3005 units would represent about a two and a half month delay. That is where Tesla should have been by around mid-October, and they are saying Tesla won’t get their until around two and a half months later. Tesla has already announced that they have seen roughly a month long delay, and half a month later we are just recently hearing about an uptick in deliveries (via electrek), so somewhere around a 1-2 month delay seems reasonable. So it comes down to whether Tesla can catch up and get back some time already lost, or whether they lose an additional roughly month before the end of the year. Now let me pick up these goal posts and move them back a month or two. If Tesla is delivering thousands of cars a week in early Q1 2018, this will be much ado about nothing. A month or two delay will have no real impact on Tesla’s business or on the EV revolution. And considering that Wall Street set the goal posts at 2019 and got it wrong by a full year, I’ve got no problems moving the goal posts by around a month or two. Only trolls will care. _________________________________________… Read more »

Yes, couldn’t agree more.

The more discussion of the content and the less repetitive trolling the better.

Thanks Jay!

I think bottle necks will be dealt with in about a week or so from now and an additional three weeks to get the quality of the cars up to an acceptable standard for real mass production. I think real problem is quality and model 3s that are being returned back and forth to tesla to sort it out. In the beginning of December this will be handled and we will have 16000 model 3s manufactured in December. Before December only 2000 model 3s will have been delivered. That’s what I think

Loving my Model X. Will never own an old gas car. Give Musk a break on bringing out a new car for the masses and all new tech. I think he did not think it would be this popular. The whole world wants EV’s overnight and he is the Apple car guy. People want a better choice whether it helps the planet or not. Congrats, Mr Musk. Take your time as people do not rush a Ferrari of EV for the masses!

Going to keep this tucked at the bottom of the thread (I speak to you from the future, lol) – but to give notice to community who might notice something different in this particular comment section.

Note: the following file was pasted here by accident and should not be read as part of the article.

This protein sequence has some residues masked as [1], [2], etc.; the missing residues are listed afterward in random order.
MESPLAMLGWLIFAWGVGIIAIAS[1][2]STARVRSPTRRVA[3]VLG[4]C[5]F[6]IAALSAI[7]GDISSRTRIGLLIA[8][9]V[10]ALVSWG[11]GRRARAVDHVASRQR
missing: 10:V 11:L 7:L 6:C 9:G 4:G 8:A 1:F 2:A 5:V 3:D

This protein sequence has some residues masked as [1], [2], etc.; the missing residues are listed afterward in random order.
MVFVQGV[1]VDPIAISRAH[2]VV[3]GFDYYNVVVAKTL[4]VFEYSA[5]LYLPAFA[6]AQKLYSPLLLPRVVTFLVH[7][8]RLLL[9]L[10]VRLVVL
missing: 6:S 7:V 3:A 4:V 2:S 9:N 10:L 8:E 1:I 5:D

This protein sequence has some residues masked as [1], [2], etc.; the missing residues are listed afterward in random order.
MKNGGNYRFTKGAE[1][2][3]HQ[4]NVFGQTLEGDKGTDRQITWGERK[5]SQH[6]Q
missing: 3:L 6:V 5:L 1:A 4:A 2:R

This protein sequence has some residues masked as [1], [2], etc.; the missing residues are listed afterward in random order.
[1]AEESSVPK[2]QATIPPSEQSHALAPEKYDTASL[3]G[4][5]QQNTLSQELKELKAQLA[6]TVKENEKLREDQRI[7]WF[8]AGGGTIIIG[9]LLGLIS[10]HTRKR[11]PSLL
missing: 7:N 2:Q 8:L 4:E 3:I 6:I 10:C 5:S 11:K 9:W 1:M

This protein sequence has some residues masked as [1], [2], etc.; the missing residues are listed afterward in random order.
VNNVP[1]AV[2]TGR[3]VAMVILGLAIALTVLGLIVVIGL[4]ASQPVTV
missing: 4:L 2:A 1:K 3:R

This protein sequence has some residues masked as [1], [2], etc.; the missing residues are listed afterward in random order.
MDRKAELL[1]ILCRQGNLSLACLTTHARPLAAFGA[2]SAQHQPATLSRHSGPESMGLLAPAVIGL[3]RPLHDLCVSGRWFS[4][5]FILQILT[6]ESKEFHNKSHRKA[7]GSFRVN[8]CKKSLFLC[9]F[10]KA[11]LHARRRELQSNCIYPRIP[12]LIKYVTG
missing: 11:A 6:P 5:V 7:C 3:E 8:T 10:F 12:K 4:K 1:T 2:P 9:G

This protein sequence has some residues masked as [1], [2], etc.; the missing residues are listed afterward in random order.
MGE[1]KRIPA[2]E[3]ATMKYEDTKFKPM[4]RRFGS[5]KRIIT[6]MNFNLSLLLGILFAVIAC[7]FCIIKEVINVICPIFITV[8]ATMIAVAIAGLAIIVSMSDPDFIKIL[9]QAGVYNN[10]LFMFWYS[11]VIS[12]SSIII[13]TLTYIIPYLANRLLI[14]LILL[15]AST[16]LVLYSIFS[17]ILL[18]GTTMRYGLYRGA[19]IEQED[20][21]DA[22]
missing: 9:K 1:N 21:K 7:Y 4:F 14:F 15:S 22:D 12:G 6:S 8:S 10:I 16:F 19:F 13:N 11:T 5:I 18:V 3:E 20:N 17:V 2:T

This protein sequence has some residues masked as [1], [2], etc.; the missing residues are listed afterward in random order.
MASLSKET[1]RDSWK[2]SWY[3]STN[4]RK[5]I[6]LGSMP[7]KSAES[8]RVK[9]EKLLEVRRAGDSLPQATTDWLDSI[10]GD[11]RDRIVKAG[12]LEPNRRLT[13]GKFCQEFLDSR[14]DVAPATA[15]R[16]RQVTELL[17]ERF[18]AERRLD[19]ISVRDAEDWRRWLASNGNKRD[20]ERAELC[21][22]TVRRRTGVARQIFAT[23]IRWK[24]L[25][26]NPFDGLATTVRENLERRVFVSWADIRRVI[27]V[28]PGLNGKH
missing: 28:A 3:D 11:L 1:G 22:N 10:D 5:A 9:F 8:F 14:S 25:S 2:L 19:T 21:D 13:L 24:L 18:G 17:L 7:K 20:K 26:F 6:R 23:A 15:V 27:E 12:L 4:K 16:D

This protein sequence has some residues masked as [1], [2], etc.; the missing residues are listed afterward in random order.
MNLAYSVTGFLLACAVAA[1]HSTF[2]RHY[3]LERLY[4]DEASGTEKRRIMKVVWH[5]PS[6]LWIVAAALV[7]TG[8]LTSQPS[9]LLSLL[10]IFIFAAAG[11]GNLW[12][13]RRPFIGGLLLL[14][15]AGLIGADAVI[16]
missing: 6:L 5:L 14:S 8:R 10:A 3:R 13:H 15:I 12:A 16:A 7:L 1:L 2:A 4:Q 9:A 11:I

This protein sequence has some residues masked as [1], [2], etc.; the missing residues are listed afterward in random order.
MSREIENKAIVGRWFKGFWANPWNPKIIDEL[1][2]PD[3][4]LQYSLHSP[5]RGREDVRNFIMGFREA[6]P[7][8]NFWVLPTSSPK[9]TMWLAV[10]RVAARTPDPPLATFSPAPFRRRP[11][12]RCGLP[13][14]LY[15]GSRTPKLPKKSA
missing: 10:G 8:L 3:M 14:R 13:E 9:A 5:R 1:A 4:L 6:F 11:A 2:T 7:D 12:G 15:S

We are going to try something a little different with this thread for the first time ever…as a test, because it has been ofted requested in the past.

This thread will be live moderated to keep the discussion specific to the topic, and to enforce the use ‘big boy’ pants when commenting/interacting with others.

So if you notice comments disappearing, or being edited to remove ‘things that would likely get you punched in the face’ in real life like you never have before here at IEV – well, you will know why (there won’t be further discussions or explanations). If that notion isn’t particularly appealing to you…you might want to skip this one. Normal ToS rule apply to subsequent threads

/we’ll see how it goes

Oops! I would like to read from a prepared statement. First I need to write one.

“I would like to say that at no time did I have discussions with those that I spoke to that involved anything, whatsoever, by any measure you care to mention, that rang of, or bore any facsimile, to a whiff or hint or perhaps even an inkling of…”
Sir, your time is up.


Thank you very much for your efforts to keep it civil in here!

But wouldn’t it be far less labor-intensive for InsideEVs staff to just institute the oft-discussed comment thread function of being able to vote comments up and down?

(⌐■_■) Trollnonymous

“just institute the oft-discussed comment thread function of being able to vote comments up and down”

Then we’d have to click the comment to see what ticked someone off……lol

Or be able to report comments as offensive via a button ?


I think it is going smashingly well. Please feel free to aggressively moderate (delete or edit) my posts if I cross the line. I welcome the moderation for everyone, including me.

I clicked on some ad links to help fund.